I think using Haiku to discuss technology news pushes me to reconsider these stories from different perspectives and helps me to more thoroughly develop opinions on these topics. You might think you know how you feel about something, but write a Haiku about it and see how much more specific your opinions on the matter become. Because you have to consider your word choices so carefully, the format naturally pushes me to consider different angles. We only just started "Electronic Haiku," but what we’ve created so far seems pretty cool.
2. We always hear about the "must-have" electronic gift of the season. Anything you would warn us off of this time around?
Wait to buy your tablets, and your 3D televisions. Out of any gadgets that will be popular this season, I would avoid picking those up just yet. If that’s the thing your son or sister wants more than anything, of course, give them what they want. But those newest forms of technology are going to be changing, improving, and lowering in cost very rapidly in the near future.
This applies to most technology, except video games which come in obvious generations of systems. I think this concept currently applies to tablets more than anything, simply because they’ve been around the least amount of time. 3D Televisions also fall into that category; I mean, think back to the release of flat screen plasma televisions. I remember a family friend purchased one, about 32 inches, for over $2,000. Within a couple years he was looking at the new TV prices and kicking himself.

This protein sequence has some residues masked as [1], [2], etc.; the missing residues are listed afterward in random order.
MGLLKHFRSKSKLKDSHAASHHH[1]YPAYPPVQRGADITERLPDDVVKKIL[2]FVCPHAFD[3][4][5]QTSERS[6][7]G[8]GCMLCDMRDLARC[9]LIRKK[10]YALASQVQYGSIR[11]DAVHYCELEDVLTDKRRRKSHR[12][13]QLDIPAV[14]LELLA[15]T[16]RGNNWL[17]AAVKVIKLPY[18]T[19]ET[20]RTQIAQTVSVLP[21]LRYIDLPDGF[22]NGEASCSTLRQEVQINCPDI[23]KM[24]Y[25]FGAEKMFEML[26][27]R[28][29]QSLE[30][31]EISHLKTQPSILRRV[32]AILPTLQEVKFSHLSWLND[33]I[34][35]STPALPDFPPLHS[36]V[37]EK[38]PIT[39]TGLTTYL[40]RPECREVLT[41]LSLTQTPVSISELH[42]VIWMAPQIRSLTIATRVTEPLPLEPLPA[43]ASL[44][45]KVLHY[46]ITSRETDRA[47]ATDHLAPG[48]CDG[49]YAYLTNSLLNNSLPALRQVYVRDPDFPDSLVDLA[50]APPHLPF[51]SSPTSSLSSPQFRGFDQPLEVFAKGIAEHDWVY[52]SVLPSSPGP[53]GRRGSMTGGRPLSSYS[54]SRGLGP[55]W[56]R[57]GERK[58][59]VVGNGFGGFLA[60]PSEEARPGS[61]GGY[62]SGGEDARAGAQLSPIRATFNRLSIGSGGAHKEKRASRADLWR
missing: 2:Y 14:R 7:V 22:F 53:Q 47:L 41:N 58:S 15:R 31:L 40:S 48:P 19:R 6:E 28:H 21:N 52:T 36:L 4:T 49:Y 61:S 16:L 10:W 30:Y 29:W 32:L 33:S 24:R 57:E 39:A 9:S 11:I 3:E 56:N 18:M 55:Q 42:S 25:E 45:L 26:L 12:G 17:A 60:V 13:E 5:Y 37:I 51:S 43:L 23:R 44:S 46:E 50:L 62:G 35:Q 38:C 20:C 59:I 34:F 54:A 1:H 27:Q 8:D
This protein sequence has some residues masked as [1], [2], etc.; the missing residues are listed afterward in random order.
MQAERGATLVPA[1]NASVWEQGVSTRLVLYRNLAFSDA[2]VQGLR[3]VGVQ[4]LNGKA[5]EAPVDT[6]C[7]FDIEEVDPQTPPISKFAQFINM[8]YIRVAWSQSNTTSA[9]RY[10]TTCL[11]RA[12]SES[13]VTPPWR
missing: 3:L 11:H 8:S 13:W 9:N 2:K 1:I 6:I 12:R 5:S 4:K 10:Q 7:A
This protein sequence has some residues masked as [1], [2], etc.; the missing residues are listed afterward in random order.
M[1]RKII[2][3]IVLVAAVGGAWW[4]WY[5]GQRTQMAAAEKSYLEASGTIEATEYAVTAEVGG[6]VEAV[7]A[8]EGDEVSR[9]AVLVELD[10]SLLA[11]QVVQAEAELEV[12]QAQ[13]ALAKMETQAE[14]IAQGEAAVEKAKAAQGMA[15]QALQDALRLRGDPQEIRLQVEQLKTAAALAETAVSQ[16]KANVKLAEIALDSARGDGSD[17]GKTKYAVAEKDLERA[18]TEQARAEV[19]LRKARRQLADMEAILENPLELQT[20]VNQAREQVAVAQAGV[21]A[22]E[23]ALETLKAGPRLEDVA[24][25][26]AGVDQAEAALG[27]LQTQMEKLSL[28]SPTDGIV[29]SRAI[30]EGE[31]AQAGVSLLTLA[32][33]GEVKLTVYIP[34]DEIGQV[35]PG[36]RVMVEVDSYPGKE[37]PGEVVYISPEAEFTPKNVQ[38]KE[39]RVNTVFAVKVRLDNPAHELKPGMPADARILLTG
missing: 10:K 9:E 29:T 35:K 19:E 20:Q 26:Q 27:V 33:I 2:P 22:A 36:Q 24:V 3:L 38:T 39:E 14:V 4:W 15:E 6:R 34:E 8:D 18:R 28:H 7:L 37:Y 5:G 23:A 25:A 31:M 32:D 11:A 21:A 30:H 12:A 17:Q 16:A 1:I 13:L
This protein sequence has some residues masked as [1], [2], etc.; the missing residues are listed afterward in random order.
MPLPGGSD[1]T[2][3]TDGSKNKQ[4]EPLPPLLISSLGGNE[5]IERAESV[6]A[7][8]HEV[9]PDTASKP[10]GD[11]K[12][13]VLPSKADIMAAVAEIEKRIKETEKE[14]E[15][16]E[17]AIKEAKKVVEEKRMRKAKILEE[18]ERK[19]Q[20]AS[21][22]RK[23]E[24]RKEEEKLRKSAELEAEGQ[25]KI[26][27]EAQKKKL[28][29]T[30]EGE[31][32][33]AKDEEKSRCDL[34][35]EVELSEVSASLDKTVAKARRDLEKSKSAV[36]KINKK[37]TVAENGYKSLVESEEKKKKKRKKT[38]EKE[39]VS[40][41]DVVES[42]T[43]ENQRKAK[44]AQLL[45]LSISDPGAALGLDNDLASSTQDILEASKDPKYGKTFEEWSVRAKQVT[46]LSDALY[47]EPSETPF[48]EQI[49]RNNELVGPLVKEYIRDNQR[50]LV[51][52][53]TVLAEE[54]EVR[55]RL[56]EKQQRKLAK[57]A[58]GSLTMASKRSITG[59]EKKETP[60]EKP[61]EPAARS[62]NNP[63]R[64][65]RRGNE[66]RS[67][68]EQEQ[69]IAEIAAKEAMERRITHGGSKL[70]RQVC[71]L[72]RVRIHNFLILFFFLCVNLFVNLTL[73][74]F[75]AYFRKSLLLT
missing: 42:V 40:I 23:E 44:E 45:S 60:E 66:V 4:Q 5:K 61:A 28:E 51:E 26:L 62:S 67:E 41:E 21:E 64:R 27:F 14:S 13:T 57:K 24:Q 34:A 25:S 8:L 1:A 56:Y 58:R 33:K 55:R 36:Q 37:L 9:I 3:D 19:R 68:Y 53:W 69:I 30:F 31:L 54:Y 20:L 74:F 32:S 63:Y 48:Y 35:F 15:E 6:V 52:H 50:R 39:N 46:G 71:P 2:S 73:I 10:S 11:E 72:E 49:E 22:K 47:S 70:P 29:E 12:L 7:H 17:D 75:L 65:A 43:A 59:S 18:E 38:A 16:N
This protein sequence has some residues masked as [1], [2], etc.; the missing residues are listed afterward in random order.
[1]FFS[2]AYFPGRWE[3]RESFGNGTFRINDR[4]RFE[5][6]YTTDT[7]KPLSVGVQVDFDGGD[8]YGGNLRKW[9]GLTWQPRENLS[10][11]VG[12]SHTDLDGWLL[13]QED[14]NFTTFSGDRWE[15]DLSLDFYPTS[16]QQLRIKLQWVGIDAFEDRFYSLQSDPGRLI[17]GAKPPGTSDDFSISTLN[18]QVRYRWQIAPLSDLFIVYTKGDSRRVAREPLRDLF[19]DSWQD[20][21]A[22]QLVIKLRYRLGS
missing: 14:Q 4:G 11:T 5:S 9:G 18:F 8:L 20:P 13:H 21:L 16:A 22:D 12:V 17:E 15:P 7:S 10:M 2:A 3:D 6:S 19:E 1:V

I’ll take this quick opportunity to suggest the best gift of the season - Xbox Kinect. At this point in time, people seem to be down on it, but that is only due to the lackluster wave of games released with it. Once some mature, adult-oriented games are released, things will change. If you are a fan of video games, just imagine what these game developers will come up with when you control the games with your body.
3. What effect do you think social networking (or other communications technologies) have on individuals' opinions and tastes? Is this connectedness an overall good or bad thing?
It connects and disconnects us at the same time, an idea that was captured so well in the new Windows Phone commercials. People walking around on the street, but just staring down into a 4-inch abyss of information. Social networking does connect us, but it tends to take the opposite effect in other ways. I love David Fincher’s The Social Network because it showed Zuckerberg as a symbol for Facebook itself: have a ton of friends without actually having any friends.